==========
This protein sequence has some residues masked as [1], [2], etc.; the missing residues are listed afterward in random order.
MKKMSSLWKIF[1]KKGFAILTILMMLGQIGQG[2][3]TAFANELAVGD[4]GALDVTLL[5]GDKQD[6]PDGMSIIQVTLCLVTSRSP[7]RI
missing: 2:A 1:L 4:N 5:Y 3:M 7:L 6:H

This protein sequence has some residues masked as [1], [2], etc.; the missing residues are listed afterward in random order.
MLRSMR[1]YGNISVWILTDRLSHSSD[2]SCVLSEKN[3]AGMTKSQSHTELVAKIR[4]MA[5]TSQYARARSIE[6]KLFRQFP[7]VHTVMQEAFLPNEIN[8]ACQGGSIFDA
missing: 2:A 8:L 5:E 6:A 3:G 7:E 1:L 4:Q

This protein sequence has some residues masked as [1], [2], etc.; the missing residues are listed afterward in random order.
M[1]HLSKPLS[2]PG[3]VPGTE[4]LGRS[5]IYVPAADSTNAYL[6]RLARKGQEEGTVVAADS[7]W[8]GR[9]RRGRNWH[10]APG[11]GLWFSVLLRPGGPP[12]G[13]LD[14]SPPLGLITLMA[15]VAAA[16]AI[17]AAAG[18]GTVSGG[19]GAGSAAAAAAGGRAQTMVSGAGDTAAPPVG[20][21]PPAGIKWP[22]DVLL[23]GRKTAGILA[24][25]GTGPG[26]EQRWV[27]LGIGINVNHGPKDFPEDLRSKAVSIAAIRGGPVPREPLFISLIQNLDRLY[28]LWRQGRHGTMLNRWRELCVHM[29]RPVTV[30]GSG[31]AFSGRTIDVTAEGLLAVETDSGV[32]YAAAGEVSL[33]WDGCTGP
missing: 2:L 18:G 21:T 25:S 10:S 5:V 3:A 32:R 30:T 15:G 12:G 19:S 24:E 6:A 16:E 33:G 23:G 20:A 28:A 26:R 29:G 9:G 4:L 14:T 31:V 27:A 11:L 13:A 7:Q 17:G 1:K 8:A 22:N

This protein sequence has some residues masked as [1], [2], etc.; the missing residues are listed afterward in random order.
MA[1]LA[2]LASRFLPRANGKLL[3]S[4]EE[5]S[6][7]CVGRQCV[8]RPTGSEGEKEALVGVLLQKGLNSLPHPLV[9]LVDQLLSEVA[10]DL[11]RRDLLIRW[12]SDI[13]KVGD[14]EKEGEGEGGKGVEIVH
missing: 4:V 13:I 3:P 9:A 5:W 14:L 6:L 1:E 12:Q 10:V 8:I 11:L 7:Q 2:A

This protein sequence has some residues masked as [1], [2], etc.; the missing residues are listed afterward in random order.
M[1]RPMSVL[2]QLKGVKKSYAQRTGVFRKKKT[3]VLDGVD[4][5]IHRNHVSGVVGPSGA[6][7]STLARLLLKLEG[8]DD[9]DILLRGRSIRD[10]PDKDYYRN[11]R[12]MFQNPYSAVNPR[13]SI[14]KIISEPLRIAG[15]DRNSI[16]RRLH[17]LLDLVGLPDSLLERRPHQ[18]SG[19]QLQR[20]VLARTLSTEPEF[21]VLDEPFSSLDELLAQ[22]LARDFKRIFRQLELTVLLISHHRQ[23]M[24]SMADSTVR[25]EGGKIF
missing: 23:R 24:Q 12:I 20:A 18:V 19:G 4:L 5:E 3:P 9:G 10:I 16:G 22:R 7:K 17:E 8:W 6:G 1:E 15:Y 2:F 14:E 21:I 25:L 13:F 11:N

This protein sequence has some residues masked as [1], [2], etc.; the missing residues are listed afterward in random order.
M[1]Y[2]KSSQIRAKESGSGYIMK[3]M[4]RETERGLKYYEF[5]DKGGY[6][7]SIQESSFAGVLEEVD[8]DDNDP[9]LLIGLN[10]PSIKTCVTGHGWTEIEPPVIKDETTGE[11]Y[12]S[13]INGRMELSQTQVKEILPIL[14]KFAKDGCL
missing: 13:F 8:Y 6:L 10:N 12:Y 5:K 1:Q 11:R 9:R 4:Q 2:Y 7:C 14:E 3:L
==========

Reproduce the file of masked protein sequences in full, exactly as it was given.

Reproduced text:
This protein sequence has some residues masked as [1], [2], etc.; the missing residues are listed afterward in random order.
MKKMSSLWKIF[1]KKGFAILTILMMLGQIGQG[2][3]TAFANELAVGD[4]GALDVTLL[5]GDKQD[6]PDGMSIIQVTLCLVTSRSP[7]RI
missing: 2:A 1:L 4:N 5:Y 3:M 7:L 6:H

This protein sequence has some residues masked as [1], [2], etc.; the missing residues are listed afterward in random order.
MLRSMR[1]YGNISVWILTDRLSHSSD[2]SCVLSEKN[3]AGMTKSQSHTELVAKIR[4]MA[5]TSQYARARSIE[6]KLFRQFP[7]VHTVMQEAFLPNEIN[8]ACQGGSIFDA
missing: 2:A 8:L 5:E 6:A 3:G 7:E 1:L 4:Q

This protein sequence has some residues masked as [1], [2], etc.; the missing residues are listed afterward in random order.
M[1]HLSKPLS[2]PG[3]VPGTE[4]LGRS[5]IYVPAADSTNAYL[6]RLARKGQEEGTVVAADS[7]W[8]GR[9]RRGRNWH[10]APG[11]GLWFSVLLRPGGPP[12]G[13]LD[14]SPPLGLITLMA[15]VAAA[16]AI[17]AAAG[18]GTVSGG[19]GAGSAAAAAAGGRAQTMVSGAGDTAAPPVG[20][21]PPAGIKWP[22]DVLL[23]GRKTAGILA[24][25]GTGPG[26]EQRWV[27]LGIGINVNHGPKDFPEDLRSKAVSIAAIRGGPVPREPLFISLIQNLDRLY[28]LWRQGRHGTMLNRWRELCVHM[29]RPVTV[30]GSG[31]AFSGRTIDVTAEGLLAVETDSGV[32]YAAAGEVSL[33]WDGCTGP
missing: 2:L 18:G 21:T 25:S 10:S 5:V 3:A 32:R 30:T 15:G 12:G 19:S 24:E 6:A 16:E 33:G 23:G 20:A 28:A 26:R 29:G 9:G 4:L 14:T 31:V 27:A 11:L 13:A 7:Q 17:G 1:K 8:A 22:N

This protein sequence has some residues masked as [1], [2], etc.; the missing residues are listed afterward in random order.
MA[1]LA[2]LASRFLPRANGKLL[3]S[4]EE[5]S[6][7]CVGRQCV[8]RPTGSEGEKEALVGVLLQKGLNSLPHPLV[9]LVDQLLSEVA[10]DL[11]RRDLLIRW[12]SDI[13]KVGD[14]EKEGEGEGGKGVEIVH
missing: 4:V 13:I 3:P 9:A 5:W 14:L 6:L 1:E 12:Q 10:V 8:I 11:L 7:Q 2:A

This protein sequence has some residues masked as [1], [2], etc.; the missing residues are listed afterward in random order.
M[1]RPMSVL[2]QLKGVKKSYAQRTGVFRKKKT[3]VLDGVD[4][5]IHRNHVSGVVGPSGA[6][7]STLARLLLKLEG[8]DD[9]DILLRGRSIRD[10]PDKDYYRN[11]R[12]MFQNPYSAVNPR[13]SI[14]KIISEPLRIAG[15]DRNSI[16]RRLH[17]LLDLVGLPDSLLERRPHQ[18]SG[19]QLQR[20]VLARTLSTEPEF[21]VLDEPFSSLDELLAQ[22]LARDFKRIFRQLELTVLLISHHRQ[23]M[24]SMADSTVR[25]EGGKIF
missing: 23:R 24:Q 12:I 20:A 18:V 19:G 4:L 5:E 3:P 9:G 10:I 16:G 22:R 7:K 17:E 8:W 6:G 1:E 15:Y 2:F 14:E 21:I 25:L 13:F 11:N

This protein sequence has some residues masked as [1], [2], etc.; the missing residues are listed afterward in random order.
M[1]Y[2]KSSQIRAKESGSGYIMK[3]M[4]RETERGLKYYEF[5]DKGGY[6][7]SIQESSFAGVLEEVD[8]DDNDP[9]LLIGLN[10]PSIKTCVTGHGWTEIEPPVIKDETTGE[11]Y[12]S[13]INGRMELSQTQVKEILPIL[14]KFAKDGCL
missing: 13:F 8:Y 6:L 10:N 12:Y 5:K 1:Q 11:R 9:R 4:Q 2:Y 7:C 14:E 3:L